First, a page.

Then there is the problem of what we eat.

Fast food, rich in carbohydrates and sugars, is quick and cheap. Meals with vitamins and minerals take longer and cost more. Poor nutrition – causing obesity and hypertension leading to diabetes – especially afflicts minorities and First Nations. Canadians need to cut down on salt and sugar.

But there’s encouraging news: Canadians, where one in four is considered obese, and Americans, where one in three is considered obese, are starting to eat less and eat better. In 1998 Americans drank 40 gallons of full-calorie soda but in 2014 the figure had dropped to 30 gallons.

Education is key. We need to devote more attention to food literacy: food preparation and the nutritional value of what we are eat. What used to be called “home economics” in school has as much application for men as women and should be made mandatory. Programs like Michelle Obama’s Let’s Move and a focus on school lunches are steps in the right direction. Canada’s Food Guide is still useful but it needs smarter distribution.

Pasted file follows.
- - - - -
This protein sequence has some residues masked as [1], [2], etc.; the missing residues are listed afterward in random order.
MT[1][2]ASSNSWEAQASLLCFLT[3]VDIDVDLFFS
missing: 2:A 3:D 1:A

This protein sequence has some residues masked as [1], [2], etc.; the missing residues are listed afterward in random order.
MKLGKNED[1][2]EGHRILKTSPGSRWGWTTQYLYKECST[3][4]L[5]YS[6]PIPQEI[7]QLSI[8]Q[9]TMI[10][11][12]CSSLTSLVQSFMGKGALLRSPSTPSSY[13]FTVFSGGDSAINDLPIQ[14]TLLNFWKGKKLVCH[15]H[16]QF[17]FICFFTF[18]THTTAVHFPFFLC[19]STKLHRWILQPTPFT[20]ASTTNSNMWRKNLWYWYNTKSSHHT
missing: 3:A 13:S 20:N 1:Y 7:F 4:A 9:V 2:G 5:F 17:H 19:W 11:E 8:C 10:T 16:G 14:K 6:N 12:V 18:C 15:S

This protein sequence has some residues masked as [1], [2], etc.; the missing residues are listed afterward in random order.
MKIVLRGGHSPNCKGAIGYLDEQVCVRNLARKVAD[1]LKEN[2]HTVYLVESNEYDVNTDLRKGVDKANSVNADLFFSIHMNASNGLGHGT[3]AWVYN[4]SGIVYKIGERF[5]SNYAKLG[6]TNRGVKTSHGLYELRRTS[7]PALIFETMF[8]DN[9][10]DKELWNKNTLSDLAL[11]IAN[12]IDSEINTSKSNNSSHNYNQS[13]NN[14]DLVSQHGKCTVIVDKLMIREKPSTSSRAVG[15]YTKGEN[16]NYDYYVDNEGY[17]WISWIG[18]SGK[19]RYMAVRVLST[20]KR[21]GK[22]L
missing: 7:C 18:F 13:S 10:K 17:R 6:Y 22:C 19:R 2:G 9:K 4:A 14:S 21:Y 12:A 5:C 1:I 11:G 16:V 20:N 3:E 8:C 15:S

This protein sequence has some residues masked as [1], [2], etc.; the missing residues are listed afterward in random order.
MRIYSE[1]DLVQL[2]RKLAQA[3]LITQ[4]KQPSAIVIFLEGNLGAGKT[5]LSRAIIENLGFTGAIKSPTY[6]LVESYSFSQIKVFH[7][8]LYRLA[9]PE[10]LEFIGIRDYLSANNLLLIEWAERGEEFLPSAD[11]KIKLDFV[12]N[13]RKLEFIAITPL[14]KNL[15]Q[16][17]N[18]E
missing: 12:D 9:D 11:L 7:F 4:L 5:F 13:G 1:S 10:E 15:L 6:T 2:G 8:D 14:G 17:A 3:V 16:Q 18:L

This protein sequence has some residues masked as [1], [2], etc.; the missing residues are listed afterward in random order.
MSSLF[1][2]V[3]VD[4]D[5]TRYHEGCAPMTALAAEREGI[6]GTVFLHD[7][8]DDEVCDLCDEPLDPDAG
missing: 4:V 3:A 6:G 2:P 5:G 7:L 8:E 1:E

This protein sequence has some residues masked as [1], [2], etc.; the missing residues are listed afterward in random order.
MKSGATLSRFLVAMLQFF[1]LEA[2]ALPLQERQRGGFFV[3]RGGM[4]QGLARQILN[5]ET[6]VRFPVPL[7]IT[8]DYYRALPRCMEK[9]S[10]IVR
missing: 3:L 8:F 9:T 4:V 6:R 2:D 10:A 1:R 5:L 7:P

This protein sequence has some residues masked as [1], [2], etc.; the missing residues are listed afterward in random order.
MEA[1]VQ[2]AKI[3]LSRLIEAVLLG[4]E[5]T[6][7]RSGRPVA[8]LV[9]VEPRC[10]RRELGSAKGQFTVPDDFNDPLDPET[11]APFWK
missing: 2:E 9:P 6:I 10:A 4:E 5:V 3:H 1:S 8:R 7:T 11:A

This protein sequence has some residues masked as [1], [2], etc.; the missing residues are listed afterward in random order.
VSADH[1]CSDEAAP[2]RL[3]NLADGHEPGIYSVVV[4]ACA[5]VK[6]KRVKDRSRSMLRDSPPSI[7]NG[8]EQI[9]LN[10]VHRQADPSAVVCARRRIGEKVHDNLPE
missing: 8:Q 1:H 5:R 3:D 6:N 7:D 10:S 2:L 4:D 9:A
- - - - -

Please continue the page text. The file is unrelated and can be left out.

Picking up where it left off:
Canada was once the “breadbasket” to the world. With our growing production in pulse, pork and beef, we are poised, after we reform supply management in poultry and dairy production, to help feed the world.

Canada’s Lester B. Pearson was one of the architects of the FAO, the first permanent UN-specialized, functional organization. As he told its inaugural conference (1945) in Quebec City, the FAO is “helping nations to achieve freedom from want.”

Hunger is still a challenge requiring continuing multilateral efforts. National governments need to emphasize diet literacy and the value of exercise in schools to meet the challenges of malnourishment and obesity. Eating habits need to change: less carbs, more greens.

So far we’ve proved Malthusian prognostications wrong. With education, ingenuity and multilateral collaboration, there is reason for optimism.